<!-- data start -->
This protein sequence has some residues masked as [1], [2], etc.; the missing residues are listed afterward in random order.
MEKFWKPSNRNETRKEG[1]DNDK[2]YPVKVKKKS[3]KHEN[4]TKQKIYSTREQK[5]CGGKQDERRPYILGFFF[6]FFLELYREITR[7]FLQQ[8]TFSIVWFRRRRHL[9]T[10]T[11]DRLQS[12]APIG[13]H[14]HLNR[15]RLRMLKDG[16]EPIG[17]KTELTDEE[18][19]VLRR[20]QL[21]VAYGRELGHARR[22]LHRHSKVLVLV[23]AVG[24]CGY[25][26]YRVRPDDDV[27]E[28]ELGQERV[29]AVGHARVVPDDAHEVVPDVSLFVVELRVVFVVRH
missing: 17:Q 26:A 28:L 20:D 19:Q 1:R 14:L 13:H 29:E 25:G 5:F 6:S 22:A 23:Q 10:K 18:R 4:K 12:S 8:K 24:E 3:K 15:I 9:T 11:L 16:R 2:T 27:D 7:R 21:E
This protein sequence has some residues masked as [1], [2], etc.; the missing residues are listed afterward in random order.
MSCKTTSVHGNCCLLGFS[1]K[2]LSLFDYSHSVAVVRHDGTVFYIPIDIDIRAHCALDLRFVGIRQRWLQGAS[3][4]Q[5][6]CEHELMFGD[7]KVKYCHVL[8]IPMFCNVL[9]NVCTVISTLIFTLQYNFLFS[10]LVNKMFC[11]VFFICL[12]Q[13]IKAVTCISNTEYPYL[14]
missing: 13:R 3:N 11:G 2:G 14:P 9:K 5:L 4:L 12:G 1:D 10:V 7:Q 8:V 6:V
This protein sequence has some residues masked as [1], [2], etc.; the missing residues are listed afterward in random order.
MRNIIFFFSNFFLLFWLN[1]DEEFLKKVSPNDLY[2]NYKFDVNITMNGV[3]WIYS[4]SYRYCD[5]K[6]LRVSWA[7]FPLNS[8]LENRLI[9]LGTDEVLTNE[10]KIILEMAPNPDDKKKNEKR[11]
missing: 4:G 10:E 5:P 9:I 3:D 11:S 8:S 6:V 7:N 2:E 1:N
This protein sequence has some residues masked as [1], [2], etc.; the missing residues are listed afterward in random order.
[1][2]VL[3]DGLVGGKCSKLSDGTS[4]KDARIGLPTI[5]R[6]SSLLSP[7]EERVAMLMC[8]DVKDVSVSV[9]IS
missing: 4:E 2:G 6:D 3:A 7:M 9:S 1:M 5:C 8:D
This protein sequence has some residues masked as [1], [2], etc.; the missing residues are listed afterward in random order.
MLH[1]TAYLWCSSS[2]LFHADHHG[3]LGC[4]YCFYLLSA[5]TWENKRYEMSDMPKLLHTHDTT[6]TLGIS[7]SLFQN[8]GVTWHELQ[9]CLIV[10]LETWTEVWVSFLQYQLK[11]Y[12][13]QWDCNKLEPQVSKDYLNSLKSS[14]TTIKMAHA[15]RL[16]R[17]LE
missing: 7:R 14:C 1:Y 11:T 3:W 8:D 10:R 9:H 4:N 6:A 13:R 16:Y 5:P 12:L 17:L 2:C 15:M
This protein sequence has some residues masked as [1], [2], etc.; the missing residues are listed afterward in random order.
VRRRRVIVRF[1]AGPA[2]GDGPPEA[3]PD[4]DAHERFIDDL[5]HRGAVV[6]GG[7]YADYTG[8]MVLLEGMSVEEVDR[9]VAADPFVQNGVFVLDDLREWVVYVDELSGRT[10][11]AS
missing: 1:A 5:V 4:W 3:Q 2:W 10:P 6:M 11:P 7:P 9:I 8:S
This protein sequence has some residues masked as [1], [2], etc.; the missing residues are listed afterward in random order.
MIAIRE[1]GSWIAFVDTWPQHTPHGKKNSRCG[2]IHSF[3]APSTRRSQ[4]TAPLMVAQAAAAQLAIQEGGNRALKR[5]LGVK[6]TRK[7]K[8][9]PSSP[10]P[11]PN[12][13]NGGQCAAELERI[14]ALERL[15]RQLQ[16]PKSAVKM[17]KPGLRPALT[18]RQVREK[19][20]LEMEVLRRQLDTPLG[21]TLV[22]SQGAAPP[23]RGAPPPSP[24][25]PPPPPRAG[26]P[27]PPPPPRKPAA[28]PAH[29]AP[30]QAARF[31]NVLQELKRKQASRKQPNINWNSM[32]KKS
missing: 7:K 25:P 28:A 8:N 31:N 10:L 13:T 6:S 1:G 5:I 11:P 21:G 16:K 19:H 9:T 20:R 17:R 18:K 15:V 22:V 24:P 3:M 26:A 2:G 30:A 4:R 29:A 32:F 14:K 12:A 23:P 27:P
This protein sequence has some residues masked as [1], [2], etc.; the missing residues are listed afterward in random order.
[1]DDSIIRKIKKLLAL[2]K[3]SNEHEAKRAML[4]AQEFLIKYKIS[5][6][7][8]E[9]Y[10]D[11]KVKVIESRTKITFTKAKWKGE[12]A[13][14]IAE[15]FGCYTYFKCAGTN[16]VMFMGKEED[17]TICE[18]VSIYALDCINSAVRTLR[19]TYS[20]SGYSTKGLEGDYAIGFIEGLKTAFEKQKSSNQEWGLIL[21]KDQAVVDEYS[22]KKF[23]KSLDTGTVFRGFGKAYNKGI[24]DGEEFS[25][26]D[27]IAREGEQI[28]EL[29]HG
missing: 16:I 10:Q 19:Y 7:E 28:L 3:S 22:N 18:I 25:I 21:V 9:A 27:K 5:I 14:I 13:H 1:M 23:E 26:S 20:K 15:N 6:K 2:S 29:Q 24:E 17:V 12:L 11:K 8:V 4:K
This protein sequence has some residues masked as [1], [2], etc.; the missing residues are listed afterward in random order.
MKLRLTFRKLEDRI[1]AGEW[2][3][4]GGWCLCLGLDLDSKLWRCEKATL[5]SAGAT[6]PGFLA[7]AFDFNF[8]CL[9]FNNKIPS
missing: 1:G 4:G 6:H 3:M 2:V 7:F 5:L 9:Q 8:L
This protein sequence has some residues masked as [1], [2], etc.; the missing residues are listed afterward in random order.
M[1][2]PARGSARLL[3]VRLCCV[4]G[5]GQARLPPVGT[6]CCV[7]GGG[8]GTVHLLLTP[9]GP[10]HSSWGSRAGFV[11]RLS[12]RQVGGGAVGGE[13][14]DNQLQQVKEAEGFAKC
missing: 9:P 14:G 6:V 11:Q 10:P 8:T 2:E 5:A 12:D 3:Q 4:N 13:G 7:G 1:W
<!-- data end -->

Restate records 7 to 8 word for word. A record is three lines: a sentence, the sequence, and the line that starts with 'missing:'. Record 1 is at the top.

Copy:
This protein sequence has some residues masked as [1], [2], etc.; the missing residues are listed afterward in random order.
MIAIRE[1]GSWIAFVDTWPQHTPHGKKNSRCG[2]IHSF[3]APSTRRSQ[4]TAPLMVAQAAAAQLAIQEGGNRALKR[5]LGVK[6]TRK[7]K[8][9]PSSP[10]P[11]PN[12][13]NGGQCAAELERI[14]ALERL[15]RQLQ[16]PKSAVKM[17]KPGLRPALT[18]RQVREK[19][20]LEMEVLRRQLDTPLG[21]TLV[22]SQGAAPP[23]RGAPPPSP[24][25]PPPPPRAG[26]P[27]PPPPPRKPAA[28]PAH[29]AP[30]QAARF[31]NVLQELKRKQASRKQPNINWNSM[32]KKS
missing: 7:K 25:P 28:A 8:N 31:N 10:L 13:T 6:S 1:G 5:I 11:P 21:G 16:K 19:H 9:T 20:R 17:R 18:K 15:V 22:V 24:P 3:M 26:A 2:G 30:A 4:R 29:A 32:F 14:K 12:A 23:P 27:P
This protein sequence has some residues masked as [1], [2], etc.; the missing residues are listed afterward in random order.
[1]DDSIIRKIKKLLAL[2]K[3]SNEHEAKRAML[4]AQEFLIKYKIS[5][6][7][8]E[9]Y[10]D[11]KVKVIESRTKITFTKAKWKGE[12]A[13][14]IAE[15]FGCYTYFKCAGTN[16]VMFMGKEED[17]TICE[18]VSIYALDCINSAVRTLR[19]TYS[20]SGYSTKGLEGDYAIGFIEGLKTAFEKQKSSNQEWGLIL[21]KDQAVVDEYS[22]KKF[23]KSLDTGTVFRGFGKAYNKGI[24]DGEEFS[25][26]D[27]IAREGEQI[28]EL[29]HG
missing: 16:I 10:Q 19:Y 7:E 28:L 3:S 22:N 18:I 25:I 21:V 9:A 27:K 5:I 14:I 13:H 1:M 23:E 26:S 20:K 15:N 6:K 2:S 29:Q 24:E 17:V 12:L 11:K 8:V 4:K